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Managing OKRs in Microsoft Viva Goals: What you need to know.

In the first part of this series, we gave you an introductory crash course on Microsoft Viva. We went over the plug-ins involved and what it means for Microsoft Teams going forward. Today, we're diving into more detail about how to create effective OKRs in Microsoft Viva Goals.

If you've read part 1 in this series, you'll remember that Microsoft Viva isn't a whole new software platform of its own. It's actually a series of plug-ins for the Teams platform, powered by Microsoft 365. Viva is being positioned as an engagement tool for the era of remote and hybrid work.

Some features, like Viva Connections and Viva Engage, are available to Microsoft 365 subscribers. But various others, like Viva Goals, require a Viva subscription to access.

Why 'Viva Goals' is actually 'OKRs in Microsoft Viva Goals'

Despite the name Viva Goals, it's actually a system for managing Objectives and Key Results. So, what's the difference?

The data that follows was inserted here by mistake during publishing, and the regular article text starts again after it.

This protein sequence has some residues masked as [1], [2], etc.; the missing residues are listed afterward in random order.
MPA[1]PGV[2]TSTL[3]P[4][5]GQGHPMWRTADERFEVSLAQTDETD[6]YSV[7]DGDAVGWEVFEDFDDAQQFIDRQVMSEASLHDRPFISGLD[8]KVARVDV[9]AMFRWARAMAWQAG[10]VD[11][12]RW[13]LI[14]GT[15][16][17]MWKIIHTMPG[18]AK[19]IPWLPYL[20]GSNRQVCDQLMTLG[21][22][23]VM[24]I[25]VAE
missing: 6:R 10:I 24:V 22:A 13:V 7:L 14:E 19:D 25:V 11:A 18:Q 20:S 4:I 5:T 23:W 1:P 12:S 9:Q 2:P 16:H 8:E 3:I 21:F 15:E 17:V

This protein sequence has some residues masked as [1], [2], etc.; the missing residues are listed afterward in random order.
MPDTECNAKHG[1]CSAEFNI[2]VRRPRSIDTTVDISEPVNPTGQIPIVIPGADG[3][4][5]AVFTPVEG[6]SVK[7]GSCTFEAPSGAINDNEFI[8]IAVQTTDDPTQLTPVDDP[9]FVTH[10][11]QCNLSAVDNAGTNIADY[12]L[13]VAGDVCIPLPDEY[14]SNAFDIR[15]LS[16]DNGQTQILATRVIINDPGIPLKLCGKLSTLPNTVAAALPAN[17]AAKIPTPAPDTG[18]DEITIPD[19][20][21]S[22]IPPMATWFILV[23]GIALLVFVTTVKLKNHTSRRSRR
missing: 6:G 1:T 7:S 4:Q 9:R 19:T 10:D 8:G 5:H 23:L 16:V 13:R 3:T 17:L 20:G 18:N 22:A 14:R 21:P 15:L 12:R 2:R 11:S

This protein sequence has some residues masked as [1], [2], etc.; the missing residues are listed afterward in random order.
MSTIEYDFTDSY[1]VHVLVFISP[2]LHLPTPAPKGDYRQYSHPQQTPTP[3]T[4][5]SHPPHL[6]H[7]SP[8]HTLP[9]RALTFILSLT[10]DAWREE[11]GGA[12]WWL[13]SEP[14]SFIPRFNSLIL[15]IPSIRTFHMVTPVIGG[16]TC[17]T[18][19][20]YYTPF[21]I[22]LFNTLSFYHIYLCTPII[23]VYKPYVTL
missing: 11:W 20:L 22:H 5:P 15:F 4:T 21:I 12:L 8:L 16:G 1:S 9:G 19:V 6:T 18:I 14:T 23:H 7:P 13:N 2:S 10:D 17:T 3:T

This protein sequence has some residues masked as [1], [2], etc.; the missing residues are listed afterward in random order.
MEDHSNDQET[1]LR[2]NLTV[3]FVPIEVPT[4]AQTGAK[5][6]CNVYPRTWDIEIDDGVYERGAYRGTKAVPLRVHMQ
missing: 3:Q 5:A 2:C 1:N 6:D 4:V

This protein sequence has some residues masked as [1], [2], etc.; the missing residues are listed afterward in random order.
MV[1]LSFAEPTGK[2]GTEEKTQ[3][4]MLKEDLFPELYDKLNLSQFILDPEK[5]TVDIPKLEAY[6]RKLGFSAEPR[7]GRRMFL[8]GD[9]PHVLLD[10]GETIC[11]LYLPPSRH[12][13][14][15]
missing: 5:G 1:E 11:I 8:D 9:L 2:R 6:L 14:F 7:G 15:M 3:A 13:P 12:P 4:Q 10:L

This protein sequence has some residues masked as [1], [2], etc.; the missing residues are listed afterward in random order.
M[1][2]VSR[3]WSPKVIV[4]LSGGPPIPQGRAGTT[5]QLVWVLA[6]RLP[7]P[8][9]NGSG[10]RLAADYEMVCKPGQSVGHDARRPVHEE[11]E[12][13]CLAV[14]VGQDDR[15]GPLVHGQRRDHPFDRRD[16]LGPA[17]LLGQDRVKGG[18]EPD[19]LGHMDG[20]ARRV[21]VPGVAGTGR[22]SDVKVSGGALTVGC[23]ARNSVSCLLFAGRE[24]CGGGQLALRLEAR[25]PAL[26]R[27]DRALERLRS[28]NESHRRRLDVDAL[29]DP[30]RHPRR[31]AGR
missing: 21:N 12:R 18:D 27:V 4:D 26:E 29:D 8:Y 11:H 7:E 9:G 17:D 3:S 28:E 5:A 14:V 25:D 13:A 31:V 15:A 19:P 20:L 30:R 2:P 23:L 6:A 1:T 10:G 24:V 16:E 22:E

Typical goal-tracking is generally used for solo or team projects. SMART Goals are a classic example of this. But OKRs are much broader, which is as true for Viva as it is for Weekly10's own OKR system. OKRs take grand organisational objectives and connect them to relevant goals at different levels of the business.

The overarching company objective connects to departmental objectives. In turn, those then connect to the projects assigned to individual teams. This makes them an efficient means for tackling large-scale projects.

How OKRs benefit organisational cohesion

So, right now, you're probably wondering what the OKRs in Microsoft Viva Goals could do for your business. When done well, a good OKR system can benefit efficiency through collaboration. In turn, that becomes a positive force for workplace culture, which is why Microsoft has chosen to focus on OKRS in Viva Goals.

OKRs show your people their work has value

When you're just one employee in a company of dozen, hundreds, or even thousands, it's easy to feel insignificant. But OKRs are a chance for employees to see the productivity pipeline in action. It shows them exactly how their projects feed into the main mission.

We can't oversell how important that is. If you're doing what you see as a pointless or thankless task, you're less likely to throw yourself into it. But, when everyone knows they have their brick to place, that's how Rome gets built in a day.